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- On February 25, 2019
Starting a new business is both very interesting and challenging. There are a large number of things that you need to plan and work on from business systems, Marketing, Sales, Taxes etc
However, choosing a business structure is very critical just like the foundation of the house is very critical for the house. The cost of setting up the business is very nominal in the scheme of business
The four main business structures commonly used by small businesses in Australia are:
- Sole-Trader – It is an individual operating as the sole person legally responsible for all aspects of the business. Like other structures, as a Sole trader, you can employ people to help you run your business.
- Company – a legal entity separate from its shareholders. The origin of the Company is from Latin word Corp which means Body. The law gives the company the same rights as a natural person and thus it can incur debt and be sued.
- Partnership – It is an association of people or entities running a business together, but not as a company
- Trust – It is an entity that holds property or income for the benefit of others. A trust is a relationship where a person (the Trustee which can either be an individual or a company) is under an obligation to hold the property for the benefit of other persons (the Beneficiaries). There are 2 main types of trust Discretionary and Unit. In Discretionary trust, the beneficiaries’ entitlements to receive capitals and incomes are not fixed but at the discretion of the trustees whereas in unit trust the distribution is as per the unit holding.
Two of the most important factors that business structure determines are Tax effectiveness and Asset Protection.
It’s best to explain tax effectiveness with an example. Let’s see how different structures result in different tax outcomes.
John runs a cafe and it earns about $180k in profits every year. He is married to Debra and has 3 kids. 2 of them are over 18 studying full time.
Tax Liabilities on Different Business Structure
|Sole Trader||Company||Discretionary Trust|
|Total Tax Paid||$57697||$43089||$33224|
It’s clear that there are significant savings if you are operating your business as a discretionary trust. However, there are other factors that you need to look into for example If you intend to claim the R & D incentive, you cannot use a trust structure. It is important that you speak with us or your accountant before you set your structure up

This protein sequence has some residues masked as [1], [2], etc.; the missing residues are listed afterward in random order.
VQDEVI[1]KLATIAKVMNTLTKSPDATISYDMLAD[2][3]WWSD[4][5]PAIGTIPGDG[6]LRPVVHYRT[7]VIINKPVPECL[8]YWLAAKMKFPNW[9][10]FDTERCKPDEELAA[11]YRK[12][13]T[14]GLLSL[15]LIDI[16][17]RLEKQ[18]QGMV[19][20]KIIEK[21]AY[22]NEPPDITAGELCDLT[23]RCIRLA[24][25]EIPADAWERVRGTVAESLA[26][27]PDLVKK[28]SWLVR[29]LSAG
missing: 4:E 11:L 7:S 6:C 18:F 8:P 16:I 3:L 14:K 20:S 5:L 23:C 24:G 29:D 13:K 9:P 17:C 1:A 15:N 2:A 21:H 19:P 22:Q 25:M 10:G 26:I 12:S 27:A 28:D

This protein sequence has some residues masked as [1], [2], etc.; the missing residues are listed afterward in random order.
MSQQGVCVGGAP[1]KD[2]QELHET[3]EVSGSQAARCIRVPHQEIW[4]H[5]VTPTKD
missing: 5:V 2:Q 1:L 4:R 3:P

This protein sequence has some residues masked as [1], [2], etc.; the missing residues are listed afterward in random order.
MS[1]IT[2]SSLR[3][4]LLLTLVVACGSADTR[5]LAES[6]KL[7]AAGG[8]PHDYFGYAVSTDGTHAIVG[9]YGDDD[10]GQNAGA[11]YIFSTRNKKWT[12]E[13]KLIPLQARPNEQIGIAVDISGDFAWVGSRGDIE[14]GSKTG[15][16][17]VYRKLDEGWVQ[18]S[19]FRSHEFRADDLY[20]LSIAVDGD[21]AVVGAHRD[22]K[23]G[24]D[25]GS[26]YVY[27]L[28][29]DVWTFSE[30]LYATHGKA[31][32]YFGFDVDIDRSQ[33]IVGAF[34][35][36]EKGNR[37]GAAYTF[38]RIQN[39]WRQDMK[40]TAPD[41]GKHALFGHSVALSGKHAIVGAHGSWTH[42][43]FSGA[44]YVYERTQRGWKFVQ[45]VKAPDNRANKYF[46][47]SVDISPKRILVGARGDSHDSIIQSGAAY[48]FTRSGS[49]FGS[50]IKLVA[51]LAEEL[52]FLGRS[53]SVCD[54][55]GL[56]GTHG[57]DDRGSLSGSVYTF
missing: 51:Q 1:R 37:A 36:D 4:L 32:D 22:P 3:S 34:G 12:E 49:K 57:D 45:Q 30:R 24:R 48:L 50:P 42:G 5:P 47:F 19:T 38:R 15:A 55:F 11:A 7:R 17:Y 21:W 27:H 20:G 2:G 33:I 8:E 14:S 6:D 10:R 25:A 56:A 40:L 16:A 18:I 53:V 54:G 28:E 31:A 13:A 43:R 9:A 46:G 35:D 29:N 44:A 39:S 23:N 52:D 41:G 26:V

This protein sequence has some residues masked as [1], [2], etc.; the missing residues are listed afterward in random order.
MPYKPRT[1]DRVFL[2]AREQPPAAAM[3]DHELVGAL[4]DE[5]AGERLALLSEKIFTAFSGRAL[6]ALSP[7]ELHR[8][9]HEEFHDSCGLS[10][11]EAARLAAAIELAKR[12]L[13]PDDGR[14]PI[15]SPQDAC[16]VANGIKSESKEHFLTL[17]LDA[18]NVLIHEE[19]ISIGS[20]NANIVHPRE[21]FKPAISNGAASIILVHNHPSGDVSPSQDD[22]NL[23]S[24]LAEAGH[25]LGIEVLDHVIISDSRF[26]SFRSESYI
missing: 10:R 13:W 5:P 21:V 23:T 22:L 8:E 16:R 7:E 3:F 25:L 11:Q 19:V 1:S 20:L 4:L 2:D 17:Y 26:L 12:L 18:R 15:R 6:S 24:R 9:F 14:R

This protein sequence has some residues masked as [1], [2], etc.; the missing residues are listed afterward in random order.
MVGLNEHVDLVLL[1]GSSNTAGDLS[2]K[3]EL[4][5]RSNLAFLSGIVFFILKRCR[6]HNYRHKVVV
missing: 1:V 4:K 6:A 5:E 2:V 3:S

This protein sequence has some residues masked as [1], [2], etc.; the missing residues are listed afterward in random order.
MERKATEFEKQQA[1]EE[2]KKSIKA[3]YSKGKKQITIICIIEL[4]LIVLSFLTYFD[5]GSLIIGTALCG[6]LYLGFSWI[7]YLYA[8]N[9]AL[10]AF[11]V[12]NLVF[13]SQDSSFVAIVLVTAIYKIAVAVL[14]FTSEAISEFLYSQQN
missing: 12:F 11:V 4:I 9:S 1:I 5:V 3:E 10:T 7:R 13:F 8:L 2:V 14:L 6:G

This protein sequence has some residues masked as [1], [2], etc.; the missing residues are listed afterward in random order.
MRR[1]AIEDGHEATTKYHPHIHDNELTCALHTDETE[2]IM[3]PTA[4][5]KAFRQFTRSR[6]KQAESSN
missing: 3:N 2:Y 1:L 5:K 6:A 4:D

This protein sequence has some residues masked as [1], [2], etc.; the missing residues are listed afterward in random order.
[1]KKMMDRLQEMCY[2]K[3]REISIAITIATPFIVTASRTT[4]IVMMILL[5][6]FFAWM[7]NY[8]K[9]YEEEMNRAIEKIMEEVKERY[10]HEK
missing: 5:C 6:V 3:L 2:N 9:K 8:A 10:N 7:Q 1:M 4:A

A Corporate structure/Company on its own or by using it as a trustee of a Trust can offer business owners asset protection or Limited liability
A company is only liable to trading partners and creditors up to the value of the share capital. For example, if you started a company with 2 $1 shares, the total amount that any creditor can take is $2. The director of the company is not responsible for any debts provided the company was not trading while insolvent or director has given a personal guarantee for a loan on behalf of the company.
The director’s penalty regime has been in existence since 1993 and it expanded the DPR to include superannuation guarantee obligations from June 2012.
Choosing a correct business structure is a very critical element of starting your business journey. The business structure that you choose must be appropriate to the size and the expectations of you for your business. Changing your business structure can be very costly. you might be exposing yourself to Capital gains tax, Stamp duty issues apart from operational issues that a structural change causes. As the saying goes
” Prevention is always Better than Cure”
General Advice Warning
The information contained on this web site is general in nature and does not take into account your personal situation. You should consider whether the information is appropriate to your needs, and where appropriate, seek professional advice.
Taxation, legal and other matters referred to on this website are of a general nature only and are based on our interpretation of laws existing at the time and should not be relied upon in place of appropriate professional advice.